Malta, from its strategic and central position on the major sea route in the Mediterranean, offers a wide range of international maritime facilities and services including an active and reputable International Ship Register which currently ranks as the largest merchant flag in Europe and the seventh worldwide.
The Malta Ship Registry completes the wide range of services that Maritime Malta can offer to the international shipping community.
Vessel registration under the Malta Flag is regulated by the Merchant Shipping Act, Cap.234, and as subsequently revised. These amendments introduced important measures for control and added safeguards for financiers.
All types of vessels, trading or under construction, as well as Yachts, Super Yachts and Cruise Liners may be registered under the Valletta Flag provided that they are wholly owned by Maltese citizens or Maltese shipping companies. “International Owners” may also register vessels under the Malta Flag provided that they appoint a “Resident Agent” in Malta. Malta shipping company formation is a straightforward process with no restrictions on the nationality of shareholders and directors.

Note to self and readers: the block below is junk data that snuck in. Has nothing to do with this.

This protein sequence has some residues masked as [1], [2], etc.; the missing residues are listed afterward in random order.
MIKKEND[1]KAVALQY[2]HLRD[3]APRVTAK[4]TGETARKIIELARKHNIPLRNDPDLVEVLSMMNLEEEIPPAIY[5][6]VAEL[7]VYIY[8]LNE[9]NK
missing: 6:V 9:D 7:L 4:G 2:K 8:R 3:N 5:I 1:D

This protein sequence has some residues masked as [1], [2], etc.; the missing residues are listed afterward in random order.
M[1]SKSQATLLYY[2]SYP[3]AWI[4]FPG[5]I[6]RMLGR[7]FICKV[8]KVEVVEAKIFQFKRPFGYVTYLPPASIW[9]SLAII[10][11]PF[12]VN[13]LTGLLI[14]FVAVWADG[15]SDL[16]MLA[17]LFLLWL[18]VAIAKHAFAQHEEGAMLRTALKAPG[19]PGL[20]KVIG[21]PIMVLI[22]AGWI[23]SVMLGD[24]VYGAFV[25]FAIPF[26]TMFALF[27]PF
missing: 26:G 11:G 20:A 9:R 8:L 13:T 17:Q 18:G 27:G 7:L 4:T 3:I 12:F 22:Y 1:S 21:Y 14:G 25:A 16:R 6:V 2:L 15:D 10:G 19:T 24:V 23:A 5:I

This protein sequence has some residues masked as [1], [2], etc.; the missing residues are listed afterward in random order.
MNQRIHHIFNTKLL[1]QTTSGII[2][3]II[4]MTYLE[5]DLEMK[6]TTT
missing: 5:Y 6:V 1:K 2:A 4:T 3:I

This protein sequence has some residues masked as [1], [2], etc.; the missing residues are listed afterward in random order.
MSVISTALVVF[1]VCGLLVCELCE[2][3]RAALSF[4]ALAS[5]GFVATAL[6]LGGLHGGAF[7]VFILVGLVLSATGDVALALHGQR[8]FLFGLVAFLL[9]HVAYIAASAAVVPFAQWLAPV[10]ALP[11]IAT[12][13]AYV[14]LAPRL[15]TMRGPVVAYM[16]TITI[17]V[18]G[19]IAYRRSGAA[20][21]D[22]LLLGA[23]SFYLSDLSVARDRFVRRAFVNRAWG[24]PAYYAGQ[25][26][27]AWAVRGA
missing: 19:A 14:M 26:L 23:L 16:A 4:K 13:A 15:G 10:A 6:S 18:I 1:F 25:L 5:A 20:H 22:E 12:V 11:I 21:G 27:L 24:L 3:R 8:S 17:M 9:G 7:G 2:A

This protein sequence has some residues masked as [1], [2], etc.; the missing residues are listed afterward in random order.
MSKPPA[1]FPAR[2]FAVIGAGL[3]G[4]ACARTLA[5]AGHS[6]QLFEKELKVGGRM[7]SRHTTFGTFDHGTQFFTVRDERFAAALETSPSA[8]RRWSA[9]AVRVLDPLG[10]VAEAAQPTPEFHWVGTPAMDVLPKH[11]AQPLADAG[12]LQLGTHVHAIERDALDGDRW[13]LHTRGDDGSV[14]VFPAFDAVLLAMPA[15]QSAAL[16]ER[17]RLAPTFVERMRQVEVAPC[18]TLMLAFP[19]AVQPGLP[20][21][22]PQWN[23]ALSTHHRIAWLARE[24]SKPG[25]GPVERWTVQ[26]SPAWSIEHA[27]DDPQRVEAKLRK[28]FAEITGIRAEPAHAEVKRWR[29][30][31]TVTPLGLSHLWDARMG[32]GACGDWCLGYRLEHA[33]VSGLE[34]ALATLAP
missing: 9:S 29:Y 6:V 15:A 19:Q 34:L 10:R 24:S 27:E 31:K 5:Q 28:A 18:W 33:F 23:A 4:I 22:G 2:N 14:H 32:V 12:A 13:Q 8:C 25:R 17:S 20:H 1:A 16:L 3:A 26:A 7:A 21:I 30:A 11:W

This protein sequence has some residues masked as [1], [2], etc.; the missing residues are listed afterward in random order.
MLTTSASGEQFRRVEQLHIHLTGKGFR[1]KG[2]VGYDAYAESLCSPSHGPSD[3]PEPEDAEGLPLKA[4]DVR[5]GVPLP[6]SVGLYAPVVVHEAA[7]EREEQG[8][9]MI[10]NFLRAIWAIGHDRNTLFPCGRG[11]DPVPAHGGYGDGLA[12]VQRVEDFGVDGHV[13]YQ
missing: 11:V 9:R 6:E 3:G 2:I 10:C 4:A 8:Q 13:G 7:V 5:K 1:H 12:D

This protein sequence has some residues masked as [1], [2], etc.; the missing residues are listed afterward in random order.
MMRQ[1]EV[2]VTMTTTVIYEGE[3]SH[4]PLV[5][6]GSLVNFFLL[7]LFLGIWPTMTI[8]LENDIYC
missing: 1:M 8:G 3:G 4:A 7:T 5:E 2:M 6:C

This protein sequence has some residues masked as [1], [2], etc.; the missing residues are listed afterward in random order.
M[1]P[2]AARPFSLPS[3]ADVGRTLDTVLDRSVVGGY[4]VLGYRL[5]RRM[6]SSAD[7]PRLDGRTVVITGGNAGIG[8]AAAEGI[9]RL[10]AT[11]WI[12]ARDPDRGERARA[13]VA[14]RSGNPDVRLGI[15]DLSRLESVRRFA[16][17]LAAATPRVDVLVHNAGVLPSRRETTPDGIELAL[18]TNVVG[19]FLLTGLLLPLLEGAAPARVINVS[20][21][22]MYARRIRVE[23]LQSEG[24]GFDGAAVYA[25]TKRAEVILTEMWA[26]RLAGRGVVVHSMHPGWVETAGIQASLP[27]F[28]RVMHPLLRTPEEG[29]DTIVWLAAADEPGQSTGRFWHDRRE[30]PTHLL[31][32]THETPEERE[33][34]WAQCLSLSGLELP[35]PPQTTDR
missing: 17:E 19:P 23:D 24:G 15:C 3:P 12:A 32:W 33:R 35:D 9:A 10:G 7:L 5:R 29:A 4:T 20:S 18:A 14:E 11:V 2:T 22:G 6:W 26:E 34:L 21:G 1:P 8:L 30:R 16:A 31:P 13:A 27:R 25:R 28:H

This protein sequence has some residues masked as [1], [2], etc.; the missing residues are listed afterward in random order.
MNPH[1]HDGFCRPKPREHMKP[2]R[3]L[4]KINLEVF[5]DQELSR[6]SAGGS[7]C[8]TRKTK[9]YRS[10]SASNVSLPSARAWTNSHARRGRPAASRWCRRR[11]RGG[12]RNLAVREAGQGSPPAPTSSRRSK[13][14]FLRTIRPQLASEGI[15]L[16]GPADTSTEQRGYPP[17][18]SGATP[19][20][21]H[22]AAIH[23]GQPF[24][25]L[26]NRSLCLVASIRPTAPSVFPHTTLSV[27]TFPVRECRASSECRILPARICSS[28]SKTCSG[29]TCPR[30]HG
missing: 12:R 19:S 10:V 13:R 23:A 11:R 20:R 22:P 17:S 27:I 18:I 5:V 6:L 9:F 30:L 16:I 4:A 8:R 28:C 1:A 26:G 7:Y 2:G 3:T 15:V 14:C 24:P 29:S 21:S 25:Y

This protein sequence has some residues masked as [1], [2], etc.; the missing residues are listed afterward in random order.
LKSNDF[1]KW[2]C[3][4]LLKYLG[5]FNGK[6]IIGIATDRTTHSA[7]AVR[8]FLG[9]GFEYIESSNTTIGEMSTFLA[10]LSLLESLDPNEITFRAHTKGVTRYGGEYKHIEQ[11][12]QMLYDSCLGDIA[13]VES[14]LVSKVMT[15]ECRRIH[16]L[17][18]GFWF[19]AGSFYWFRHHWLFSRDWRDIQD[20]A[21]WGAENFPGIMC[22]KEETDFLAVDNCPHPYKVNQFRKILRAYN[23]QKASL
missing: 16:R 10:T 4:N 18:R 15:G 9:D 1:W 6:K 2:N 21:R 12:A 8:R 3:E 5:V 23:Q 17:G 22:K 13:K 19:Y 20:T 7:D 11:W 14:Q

Maltese Law also provides for bareboat charter registration.
Inspections are not necessary for vessels under 15 years, whereas vessels aged between 15 and 20 years may carry out an inspection within one month of provisional registration. Ships of 20 years and over but under 25 years, are required to pass an inspection by a state inspector prior to being provisionally registered.
Malta is a party to most of the major IMO and ILO International Maritime Conventions including IMO Convention 48 and amendments 91 and 93, SOLAS Convention 74 and Protocol 78 and 88, Load Lines Convention 66 and Protocol 88, Tonnage Convention 69, COLREG Convention 72, STCW Convention 78 and 2010 Manila Amendments, SAR Convention 79, INMARSAT OA 76 and amendments 98, MARPOL 73/78 (Annexes 1 to 5) and Protocol 97 (Annex 6), London Convention 72, CLC Protocol 92, FUND Protocol 92 and Antifouling 01. Malta registered ships are obliged to adhere to the provisions of these international conventions.